Tango has lofty goals: its tagline is "Love, Life and the Pursuit of Happiness," which is clearly what most couples (and single people) are striving for in a relationship. Rather than focusing on the relationship from the point of view of one gender, Tango tries to look at both sides, and this point of view extends into product reviews as well as stories and advice columns.
I'm a fairly curious guy, especially when I see a chance to parlay whatever knowledge I can glean into personal gain. And so the December Discover caught my eye with two of its cover queries: "Why are people nice?" (why, they're practically begging me to take advantage of that kindness), and "Can science predict when the housing bubble will burst?" (if so, remind me to kidnap Columbia's zoology chair for my next open-house jamboree).
More than 40 years after Sex and the Single Girl was first published, Cosmo is the highest circulation women's magazine on the stand. Millions of women around the country rely on the magazine's dating and sex advice. In the age of "The Rules," here's the game according to the ladies at Cosmo.
I'll answer your question before you ask it: Yes, of course I'm bitter. Over the past 12 months, I've bleached my teeth, dropped 35 pounds and trimmed my shoulder hair so that I'm no longer confused with lesser primates. I've started wearing form-fitting T-shirts and perfected a come-hither gaze. And yet still I received no love from People's "Sexiest Man Alive" arbiters. Again. So very hurtful.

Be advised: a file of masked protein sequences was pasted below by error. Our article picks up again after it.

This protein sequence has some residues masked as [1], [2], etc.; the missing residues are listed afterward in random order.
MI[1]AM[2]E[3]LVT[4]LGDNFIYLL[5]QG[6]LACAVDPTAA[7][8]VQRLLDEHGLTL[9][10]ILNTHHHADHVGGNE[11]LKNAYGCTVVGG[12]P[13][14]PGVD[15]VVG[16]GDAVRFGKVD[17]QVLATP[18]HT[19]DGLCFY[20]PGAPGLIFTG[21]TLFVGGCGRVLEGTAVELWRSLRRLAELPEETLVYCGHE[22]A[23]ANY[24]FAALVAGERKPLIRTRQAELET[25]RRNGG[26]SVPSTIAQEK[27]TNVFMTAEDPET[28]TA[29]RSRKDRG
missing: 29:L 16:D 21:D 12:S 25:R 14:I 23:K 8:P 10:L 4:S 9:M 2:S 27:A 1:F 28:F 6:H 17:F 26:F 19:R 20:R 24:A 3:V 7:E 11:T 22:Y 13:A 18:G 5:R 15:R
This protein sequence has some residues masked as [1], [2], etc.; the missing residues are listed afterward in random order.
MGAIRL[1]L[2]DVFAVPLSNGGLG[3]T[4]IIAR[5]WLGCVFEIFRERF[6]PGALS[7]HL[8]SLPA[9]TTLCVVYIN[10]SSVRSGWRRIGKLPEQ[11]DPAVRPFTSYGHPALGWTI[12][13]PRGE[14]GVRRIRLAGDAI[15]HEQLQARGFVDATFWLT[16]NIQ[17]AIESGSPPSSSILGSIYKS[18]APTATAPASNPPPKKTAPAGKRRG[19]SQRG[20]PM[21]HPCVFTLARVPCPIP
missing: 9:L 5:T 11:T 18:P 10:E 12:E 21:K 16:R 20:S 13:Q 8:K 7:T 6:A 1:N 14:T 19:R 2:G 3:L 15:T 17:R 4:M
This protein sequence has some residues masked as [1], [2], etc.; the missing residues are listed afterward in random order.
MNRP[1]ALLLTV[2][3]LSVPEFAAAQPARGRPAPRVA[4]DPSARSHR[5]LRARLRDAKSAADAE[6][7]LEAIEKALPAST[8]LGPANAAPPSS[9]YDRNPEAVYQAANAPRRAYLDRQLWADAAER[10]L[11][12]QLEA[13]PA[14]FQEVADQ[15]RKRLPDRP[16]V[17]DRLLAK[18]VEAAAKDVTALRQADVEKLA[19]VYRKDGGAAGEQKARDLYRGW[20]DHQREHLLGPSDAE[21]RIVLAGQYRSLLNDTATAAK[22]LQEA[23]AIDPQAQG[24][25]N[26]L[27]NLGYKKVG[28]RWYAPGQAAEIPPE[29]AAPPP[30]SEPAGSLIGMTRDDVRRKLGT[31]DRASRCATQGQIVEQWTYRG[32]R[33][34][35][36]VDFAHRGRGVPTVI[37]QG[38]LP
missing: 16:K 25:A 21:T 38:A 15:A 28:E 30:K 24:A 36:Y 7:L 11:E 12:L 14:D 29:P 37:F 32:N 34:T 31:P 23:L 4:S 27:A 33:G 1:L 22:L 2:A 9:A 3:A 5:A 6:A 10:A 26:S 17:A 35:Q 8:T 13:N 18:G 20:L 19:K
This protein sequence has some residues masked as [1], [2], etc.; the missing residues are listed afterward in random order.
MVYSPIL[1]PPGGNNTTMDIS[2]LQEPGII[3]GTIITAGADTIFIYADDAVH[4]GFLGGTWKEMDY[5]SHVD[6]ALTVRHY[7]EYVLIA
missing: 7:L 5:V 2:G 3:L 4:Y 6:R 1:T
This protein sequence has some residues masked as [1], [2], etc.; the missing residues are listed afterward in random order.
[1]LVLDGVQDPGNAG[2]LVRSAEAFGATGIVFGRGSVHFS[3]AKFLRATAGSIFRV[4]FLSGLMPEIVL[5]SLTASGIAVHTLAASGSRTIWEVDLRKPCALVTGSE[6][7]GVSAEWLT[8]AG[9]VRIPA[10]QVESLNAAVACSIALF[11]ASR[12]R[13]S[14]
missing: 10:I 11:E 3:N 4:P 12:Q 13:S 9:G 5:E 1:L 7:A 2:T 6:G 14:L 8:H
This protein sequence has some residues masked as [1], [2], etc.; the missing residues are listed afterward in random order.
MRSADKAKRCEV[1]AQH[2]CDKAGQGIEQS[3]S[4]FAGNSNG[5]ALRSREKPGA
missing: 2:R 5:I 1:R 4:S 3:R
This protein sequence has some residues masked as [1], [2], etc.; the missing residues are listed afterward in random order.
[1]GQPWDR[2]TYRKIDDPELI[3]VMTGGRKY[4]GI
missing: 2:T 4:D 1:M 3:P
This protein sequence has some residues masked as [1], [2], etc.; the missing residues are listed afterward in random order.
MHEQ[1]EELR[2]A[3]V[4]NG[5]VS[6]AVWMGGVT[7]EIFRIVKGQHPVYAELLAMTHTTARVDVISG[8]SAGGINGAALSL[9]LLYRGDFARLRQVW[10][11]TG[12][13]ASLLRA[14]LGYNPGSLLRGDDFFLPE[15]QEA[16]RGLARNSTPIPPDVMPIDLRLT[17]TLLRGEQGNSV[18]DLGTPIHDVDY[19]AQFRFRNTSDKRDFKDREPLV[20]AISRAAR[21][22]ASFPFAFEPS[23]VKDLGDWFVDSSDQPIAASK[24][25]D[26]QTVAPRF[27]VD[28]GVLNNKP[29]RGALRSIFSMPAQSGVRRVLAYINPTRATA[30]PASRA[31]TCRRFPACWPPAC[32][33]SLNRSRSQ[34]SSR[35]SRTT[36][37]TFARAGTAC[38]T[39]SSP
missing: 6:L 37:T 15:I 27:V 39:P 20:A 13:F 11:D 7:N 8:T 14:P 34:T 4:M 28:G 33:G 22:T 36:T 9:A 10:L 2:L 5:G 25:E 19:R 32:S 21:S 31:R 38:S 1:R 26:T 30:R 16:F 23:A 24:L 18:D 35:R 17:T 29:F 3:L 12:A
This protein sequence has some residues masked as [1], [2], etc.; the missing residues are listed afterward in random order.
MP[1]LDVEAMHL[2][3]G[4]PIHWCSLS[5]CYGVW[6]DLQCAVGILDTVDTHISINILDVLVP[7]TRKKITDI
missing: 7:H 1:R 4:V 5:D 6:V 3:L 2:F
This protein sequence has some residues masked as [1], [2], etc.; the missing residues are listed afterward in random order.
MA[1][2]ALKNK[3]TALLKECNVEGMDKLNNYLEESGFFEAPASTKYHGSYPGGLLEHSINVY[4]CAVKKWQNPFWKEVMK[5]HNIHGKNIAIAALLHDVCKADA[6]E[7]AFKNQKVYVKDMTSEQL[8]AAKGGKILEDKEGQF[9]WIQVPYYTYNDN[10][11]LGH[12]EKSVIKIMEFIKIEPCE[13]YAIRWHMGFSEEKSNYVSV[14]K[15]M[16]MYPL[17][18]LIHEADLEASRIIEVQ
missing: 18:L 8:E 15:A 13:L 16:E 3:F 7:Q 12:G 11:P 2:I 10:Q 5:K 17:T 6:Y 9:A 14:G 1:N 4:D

Cookie magazine, the new parenting publication from Fairchild Publications, wants to make its readers feel like parenting is glamorous and luxurious--even when every parent knows the cold, hard truth.
It's worth taking a more in-depth look at King, as its tush-happy covers don't exactly reflect the breadth of its content. I'd argue that the magazine boasts a considerably higher IQ and a more refined social/political mission than its detractors would acknowledge.
It's getting dark too early, and the long, cold New York winter is looming. 'Tis the season when exotic beaches, palm trees and women lingering in hammocks adorn the cover of travel magazines.
Upon first glance at the November 14 Forbes, I thought I'd unwittingly been transported back into the dank netherworld that was 2003. And what a forbidding time it was: technology, business and lifestyle publications were foisting "blogs might be worse than Communism!" cover stories upon an unsuspecting and often indifferent public.
It's been said that irony is dead, but Heeb: The New Jew Review, is keeping it alive and dancing the horah. This month's issue of the magazine, which is written for a certain kind of hip, downtown, probably-more-likely-to-do-yoga-or-meditate-than-go-to-shul (except on the High Holidays)--and yes, slightly-self-hating Jew--is devoted to sex.
I say hip-hip-hooray for shopping magazines, perhaps the only print genre that doesn't demand of its audience functional or even partial literacy. So with the ol' brain in the shop for its 50,000-mile tune-up, I grabbed a copy of the November SHOP Etc., hoping to glean a bunch of gift ideas for the gals (I mean, gal) in my life without breaking a sweat.